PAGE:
(Found these in our online clothing swap this week for $20! If you aren't a part of a clothing swap - find one. They're magical)
This may be an old wives tale, but rumor has it hats help keep your body temperature from escaping through your cabeza (i.e that's head in spanish). They also help hide bad/non-wash hair days. Plus, you can take them off if/when temperatures start to climb giving you a stylish, layering option. So basically we don't see the downside of wearing a hat.
(Everyone could use a good pop of color near their eyes. Try this beanie from Krochet Kids)
(We usually have luck finding hats in vintage stores, but we just found Yellow 108 and are in L-O-V-E )
Photoshoot days when you are a 1 woman show is like drinking out of a fire hydrant. Well, almost every day with a new company is like that actually. You feel overwhelmed by your endless To-Do list. You wonder how you'll actually be able to pull it off this time. And yet, somehow by the grace of God it comes together. You get enough done. You've survived another day.
The juggernaut of all brands, Nike, is cutting its retailers from 30,000 to about 40. That’s right 4-0. Why does this matter? Because it reinforces why I started a small batch, limited edition apparel company. And what is the reason for such a big shift in their business? There’s likely a multitude of reasons, but here are some of my theories:
First, in a world constantly seeking what’s next, new or special, mass retail has become toxic in its overexposure. It boils down to basic economics. Everyone knows that scarcity can lead to an increase in demand and a greater sense of value for an item. Nike realizes this and is taking the hard, yet necessary steps to get them back to covet-worthy status; which will include scaling back on availability and access. I bet creating FOMO is literally written in their Marketing strategy!
“The Amazon Effect”). A recent Forbes article stated the attributes desired for products by the once largest generation (the Baby Boomers) when they were in their purchasing prime as:
- Mass distribution
- Associated with status
However, the Millennial and Gen Z consumers of today’s time want different values associated with their products including:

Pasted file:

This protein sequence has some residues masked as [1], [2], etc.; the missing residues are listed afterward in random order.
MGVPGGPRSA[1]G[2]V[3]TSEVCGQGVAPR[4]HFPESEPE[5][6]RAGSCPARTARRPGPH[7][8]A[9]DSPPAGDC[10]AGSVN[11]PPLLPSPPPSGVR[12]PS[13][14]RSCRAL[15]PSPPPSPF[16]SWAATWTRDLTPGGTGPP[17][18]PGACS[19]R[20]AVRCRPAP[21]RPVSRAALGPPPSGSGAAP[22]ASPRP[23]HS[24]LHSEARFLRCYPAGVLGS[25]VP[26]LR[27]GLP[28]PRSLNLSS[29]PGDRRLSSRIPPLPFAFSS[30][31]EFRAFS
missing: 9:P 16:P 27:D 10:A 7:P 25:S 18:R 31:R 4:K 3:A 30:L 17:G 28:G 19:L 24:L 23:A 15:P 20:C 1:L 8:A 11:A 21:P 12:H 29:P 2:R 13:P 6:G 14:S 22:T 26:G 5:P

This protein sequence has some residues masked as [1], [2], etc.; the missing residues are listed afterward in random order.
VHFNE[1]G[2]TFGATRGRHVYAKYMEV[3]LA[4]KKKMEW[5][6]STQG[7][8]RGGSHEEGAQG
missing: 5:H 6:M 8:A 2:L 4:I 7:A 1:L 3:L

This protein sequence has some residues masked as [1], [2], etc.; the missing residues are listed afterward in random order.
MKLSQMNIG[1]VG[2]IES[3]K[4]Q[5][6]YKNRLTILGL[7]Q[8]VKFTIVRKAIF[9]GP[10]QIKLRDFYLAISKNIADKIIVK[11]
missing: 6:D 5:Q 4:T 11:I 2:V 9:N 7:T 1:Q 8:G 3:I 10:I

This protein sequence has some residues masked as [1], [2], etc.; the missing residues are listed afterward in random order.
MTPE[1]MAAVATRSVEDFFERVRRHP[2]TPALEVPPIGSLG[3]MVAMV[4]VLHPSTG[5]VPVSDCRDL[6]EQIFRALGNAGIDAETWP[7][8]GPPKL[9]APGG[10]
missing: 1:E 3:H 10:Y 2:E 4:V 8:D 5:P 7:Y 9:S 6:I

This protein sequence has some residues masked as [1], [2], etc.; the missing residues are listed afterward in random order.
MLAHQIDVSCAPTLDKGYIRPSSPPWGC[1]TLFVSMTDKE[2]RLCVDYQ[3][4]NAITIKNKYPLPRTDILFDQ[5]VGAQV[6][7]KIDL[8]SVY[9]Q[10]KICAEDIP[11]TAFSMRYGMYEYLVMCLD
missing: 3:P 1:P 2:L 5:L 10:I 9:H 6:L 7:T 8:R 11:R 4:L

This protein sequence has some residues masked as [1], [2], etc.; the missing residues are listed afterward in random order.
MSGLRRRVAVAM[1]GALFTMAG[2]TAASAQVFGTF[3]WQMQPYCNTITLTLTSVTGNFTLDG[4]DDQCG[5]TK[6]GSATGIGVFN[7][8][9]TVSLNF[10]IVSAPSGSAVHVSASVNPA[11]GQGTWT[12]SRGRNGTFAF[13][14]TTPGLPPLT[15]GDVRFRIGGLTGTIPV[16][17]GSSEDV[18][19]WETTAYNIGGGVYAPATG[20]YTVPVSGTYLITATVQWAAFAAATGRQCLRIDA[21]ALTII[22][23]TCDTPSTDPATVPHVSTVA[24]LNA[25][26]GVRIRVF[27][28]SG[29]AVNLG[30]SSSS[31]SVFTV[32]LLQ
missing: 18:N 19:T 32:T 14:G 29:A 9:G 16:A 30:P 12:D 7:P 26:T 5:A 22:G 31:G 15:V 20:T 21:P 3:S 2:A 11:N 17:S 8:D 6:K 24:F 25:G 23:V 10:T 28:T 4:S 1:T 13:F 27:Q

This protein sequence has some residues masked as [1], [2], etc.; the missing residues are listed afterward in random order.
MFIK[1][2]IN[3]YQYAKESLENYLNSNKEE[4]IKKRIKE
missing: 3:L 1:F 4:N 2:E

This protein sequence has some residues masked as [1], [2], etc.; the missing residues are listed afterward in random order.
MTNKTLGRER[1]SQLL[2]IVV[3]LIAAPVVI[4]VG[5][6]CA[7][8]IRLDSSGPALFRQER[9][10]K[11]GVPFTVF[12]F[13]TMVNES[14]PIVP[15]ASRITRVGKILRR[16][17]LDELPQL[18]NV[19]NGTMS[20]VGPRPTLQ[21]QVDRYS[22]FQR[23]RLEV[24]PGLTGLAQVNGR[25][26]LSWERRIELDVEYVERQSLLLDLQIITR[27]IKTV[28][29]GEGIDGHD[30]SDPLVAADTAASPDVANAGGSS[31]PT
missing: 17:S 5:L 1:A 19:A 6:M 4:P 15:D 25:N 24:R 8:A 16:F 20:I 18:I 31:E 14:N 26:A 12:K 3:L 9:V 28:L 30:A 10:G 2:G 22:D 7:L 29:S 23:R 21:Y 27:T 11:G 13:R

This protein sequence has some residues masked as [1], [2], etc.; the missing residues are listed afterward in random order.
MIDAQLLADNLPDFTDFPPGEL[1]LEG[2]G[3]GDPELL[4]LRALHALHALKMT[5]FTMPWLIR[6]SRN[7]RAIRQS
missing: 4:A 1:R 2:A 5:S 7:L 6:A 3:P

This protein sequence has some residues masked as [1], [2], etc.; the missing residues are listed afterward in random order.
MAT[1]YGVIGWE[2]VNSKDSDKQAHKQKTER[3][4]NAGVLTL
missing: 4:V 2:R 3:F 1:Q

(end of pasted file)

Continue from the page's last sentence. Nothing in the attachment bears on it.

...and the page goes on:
- Ethically made, with fair salaries paid to everyone in the supply chain
- Environmentally friendly
- Convenient (i.e. Online with easy returns)
As you can see, there’s a stark difference in what consumers of today want in their products and Nike is making some serious shifts to align better with those.
In fact, these values are shifting all of big box retail. All this adds up to people placing less value on having access to a wide selection — the very advantage that big box stores leverage. In order to survive, they all need to start making big plays like Nike to focus more of their efforts online or host more immersive, memorable, share-worthy experiences. Because let’s face it, if you can’t gram it than did it really even happen?
I’m excited to own and operate an online specialty store in retail’s changing landscape. And I’m glad Trove fits the bill for some of the very values that consumers want out of their products these days. I have a long way to go to measure up to the titans of retail, but I’m committed to evolving to better serve our customers however and wherever I can. Until then, let’s remain uncompromising in our values, especially when it comes to where and how we shop.
Gals. I have to admit, I didn’t know if we were going to pull this one off! We have been working on it behind the scenes for months and kept running into hurdles. We had samples arrive reeeeallly late in the process. We had to make adjustments to them on the fly. We had a vital person on the patternmaking side in Nepal lose a family member, thus leaving the sewing center for an extended period of time. And our photographer cancelled the night before our photoshoot! So it was with complete and utter joy and exhaustion that our Dhaka Collection launched on Monday!